DOE program managers are routinely called upon to identify peer reviewer candidates for grant and field work proposals. Each proposal requires a minimum of three reviewers and often more to cover separate aspects of the proposal. To generate reviewer candidates, program managers draw upon their subject matter expertise and manually scour journal literature. Although this process is facilitated by the availability of electronic journals, it is labor intensive and represents a major cost.
Information experts at OSTI have demonstrated the capability to identify high quality potential reviewers by analyzing the scientific content underlying its R&D information collections and other integrated sources. This analytical procedure combines sophisticated semantic algorithms with informed judgments. Not only is it efficient, it also raises the prospect of broadening the reviewer base by finding new qualified reviewers.
In non-technical language, the OSTI Reviewer Finder works as follows. First a semantic technique is used to find a core set of papers that are directly related to the proposal in question. This can also be done for groups of proposals or other topic specific needs.
Second, a sophisticated semantic algorithm, developed by OSTI, is used to find all those papers that are closely related to the core papers. In fact these papers are ranked according to the degree of closeness. This means the pool of related papers can be made larger or smaller as needed.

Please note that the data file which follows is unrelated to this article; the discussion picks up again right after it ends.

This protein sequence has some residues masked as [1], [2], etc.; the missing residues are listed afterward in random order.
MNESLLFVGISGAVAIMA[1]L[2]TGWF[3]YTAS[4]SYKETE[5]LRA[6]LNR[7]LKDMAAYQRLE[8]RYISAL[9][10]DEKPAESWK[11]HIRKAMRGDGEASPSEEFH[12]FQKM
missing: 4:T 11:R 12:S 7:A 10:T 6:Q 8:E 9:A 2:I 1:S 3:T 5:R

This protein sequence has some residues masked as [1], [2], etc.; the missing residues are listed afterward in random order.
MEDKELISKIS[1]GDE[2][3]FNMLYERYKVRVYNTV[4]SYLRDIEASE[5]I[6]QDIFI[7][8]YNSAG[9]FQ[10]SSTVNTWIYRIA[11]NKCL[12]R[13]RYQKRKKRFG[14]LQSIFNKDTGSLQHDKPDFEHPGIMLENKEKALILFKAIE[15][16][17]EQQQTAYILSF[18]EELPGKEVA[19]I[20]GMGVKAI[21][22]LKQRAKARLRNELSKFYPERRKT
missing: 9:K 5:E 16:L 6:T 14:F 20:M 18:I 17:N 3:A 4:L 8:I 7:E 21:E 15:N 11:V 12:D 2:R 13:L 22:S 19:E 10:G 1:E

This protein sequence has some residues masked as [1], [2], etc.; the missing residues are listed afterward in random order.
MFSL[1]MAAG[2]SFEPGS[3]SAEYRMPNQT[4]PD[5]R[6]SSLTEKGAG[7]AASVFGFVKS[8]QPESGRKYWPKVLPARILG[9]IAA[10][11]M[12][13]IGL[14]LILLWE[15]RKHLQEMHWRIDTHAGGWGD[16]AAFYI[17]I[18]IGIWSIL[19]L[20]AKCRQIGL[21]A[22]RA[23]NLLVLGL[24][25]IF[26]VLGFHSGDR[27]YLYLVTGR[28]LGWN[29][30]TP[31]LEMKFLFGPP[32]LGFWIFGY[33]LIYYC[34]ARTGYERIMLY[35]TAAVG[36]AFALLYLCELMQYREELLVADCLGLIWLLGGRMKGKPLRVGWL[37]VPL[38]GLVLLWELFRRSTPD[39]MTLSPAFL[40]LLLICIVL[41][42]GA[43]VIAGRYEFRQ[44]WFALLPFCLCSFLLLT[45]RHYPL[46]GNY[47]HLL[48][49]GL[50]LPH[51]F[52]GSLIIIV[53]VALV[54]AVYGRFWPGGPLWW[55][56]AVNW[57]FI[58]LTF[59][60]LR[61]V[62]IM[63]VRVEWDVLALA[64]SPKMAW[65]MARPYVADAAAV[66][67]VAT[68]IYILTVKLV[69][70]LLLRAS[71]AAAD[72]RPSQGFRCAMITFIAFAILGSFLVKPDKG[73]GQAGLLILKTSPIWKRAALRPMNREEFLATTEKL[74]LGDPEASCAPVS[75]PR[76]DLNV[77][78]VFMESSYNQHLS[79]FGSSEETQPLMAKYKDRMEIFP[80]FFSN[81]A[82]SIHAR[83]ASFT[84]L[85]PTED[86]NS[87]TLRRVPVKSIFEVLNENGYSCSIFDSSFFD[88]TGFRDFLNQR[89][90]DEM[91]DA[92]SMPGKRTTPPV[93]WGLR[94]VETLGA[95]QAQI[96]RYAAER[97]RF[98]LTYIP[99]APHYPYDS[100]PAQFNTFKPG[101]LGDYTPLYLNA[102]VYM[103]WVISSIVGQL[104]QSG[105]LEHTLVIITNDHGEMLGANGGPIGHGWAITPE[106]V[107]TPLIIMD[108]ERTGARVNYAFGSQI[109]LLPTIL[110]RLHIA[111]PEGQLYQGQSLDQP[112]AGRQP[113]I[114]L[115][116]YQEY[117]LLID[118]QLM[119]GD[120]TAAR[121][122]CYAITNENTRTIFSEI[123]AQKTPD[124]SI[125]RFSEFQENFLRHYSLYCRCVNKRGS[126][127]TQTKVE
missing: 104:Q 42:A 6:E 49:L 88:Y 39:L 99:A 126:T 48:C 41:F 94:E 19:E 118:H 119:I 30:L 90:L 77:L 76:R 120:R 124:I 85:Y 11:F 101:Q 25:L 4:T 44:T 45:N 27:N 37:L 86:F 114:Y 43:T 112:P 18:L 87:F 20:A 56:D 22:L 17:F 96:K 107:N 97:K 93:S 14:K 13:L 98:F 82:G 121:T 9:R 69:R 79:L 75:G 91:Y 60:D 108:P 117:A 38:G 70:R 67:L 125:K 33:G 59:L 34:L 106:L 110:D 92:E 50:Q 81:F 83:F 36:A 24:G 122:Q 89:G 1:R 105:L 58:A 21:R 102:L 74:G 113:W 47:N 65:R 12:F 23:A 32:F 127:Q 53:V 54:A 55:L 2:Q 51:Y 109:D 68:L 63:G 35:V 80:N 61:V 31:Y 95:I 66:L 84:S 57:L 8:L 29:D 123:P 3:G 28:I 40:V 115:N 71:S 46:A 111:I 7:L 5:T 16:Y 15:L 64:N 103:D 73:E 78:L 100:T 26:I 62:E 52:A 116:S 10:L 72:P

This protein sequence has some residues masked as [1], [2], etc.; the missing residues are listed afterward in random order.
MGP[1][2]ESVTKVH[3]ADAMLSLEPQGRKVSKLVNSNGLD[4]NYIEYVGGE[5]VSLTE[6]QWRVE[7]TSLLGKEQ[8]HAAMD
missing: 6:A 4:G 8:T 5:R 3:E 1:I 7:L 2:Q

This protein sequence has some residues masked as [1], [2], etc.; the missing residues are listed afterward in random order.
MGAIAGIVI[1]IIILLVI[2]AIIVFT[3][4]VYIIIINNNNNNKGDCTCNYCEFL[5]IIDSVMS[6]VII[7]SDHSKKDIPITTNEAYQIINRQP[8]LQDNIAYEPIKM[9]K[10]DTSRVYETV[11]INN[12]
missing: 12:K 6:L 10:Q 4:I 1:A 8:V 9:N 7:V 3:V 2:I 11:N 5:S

This two step process may be repeated when a proposal involves several distinct topics, methods or other aspects, which often happens. For example, in addition to subject matter experts one might want to have reviewers who are experts in the methods used.
All of the authors of the core and closely related papers are potential reviewers, so they are abstracted and listed. However, some authors must be excluded, for various reasons. For example, it is common practice to exclude those authors who have co-authored a paper with the principle investigator of the proposal to be reviewed. Others may be have retired or be otherwise unavailable. Other restrictions may apply, so the final step is to filter the list and locate the remaining, qualified reviewers. The OSTI list of potential reviewers is submitted for consideration to the program manager who determines the reviewers to be contacted and invited to participate in the review.
While algorithmically sophisticated, the Reviewer Finder procedure is simple to execute, and therefore quite efficient. It is also comprehensive, thus providing the broadest possible pool of qualified reviewers. This breadth in itself is a valuable product of the procedure.
With the Reviewer Finder successfully demonstrated, it is ready for serious deployment by information specialists. Ultimately, the Reviewer Finder procedure could be made sufficiently user friendly that it could be used directly by the program manager. A small investment would be needed to develop appropriate software.